It’s very confusing, but I’m happy to help!


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Getting Birds to Breed…

…and increasing protein levels.

When trying to get many species of birds to breed, what you need to do is to mimic what takes place in the wild.  For example, with all sorts of species of birds, during the non-breeding season, you would not give them such a good diet.  As you approach the breeding season, you give them a better diet.

The reason for this, if you think about the wild situation with birds, in the winter months or the non-breeding months, often there isn’t so much food or insects or fruit around for them.  Birds always coincide their breeding season with the season where there is more food to feed to chicks.  This is very logical and this is what we need to do when we’re trying to breed birds.  So when it comes to the breeding season, they have more food and in many cases longer daylight hours.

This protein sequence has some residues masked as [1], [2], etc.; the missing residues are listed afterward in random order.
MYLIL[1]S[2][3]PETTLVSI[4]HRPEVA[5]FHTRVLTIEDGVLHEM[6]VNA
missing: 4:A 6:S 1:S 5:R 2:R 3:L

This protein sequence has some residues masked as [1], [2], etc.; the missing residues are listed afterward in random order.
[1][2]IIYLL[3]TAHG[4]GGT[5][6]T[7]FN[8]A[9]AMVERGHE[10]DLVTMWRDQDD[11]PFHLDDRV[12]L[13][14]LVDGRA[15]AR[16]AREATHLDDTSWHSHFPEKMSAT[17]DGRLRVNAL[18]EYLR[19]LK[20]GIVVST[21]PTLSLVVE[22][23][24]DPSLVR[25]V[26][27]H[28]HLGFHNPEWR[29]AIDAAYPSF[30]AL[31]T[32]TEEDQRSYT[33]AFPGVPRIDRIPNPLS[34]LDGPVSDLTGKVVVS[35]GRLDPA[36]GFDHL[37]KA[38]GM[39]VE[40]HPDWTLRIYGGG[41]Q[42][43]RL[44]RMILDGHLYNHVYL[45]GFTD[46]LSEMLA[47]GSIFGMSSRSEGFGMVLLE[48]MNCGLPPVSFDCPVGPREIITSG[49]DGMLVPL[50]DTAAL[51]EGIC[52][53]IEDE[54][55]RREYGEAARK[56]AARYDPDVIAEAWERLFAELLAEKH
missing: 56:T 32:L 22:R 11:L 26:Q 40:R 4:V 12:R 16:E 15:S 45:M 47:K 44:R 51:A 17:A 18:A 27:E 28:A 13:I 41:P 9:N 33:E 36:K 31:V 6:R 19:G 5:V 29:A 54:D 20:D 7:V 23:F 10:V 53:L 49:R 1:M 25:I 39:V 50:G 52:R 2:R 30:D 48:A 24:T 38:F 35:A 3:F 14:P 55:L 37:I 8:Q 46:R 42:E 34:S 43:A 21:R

One of the mistakes in captivity that people do, is to give them a very good diet, because there are so many products available for all species of birds from softbills to parrots, and they want to look after their birds properly so they buy them great food all year round.  But this doesn’t help breeding at all because there are no changes, and often, if birds are fed on a very good diet all year round, they can end up getting fat.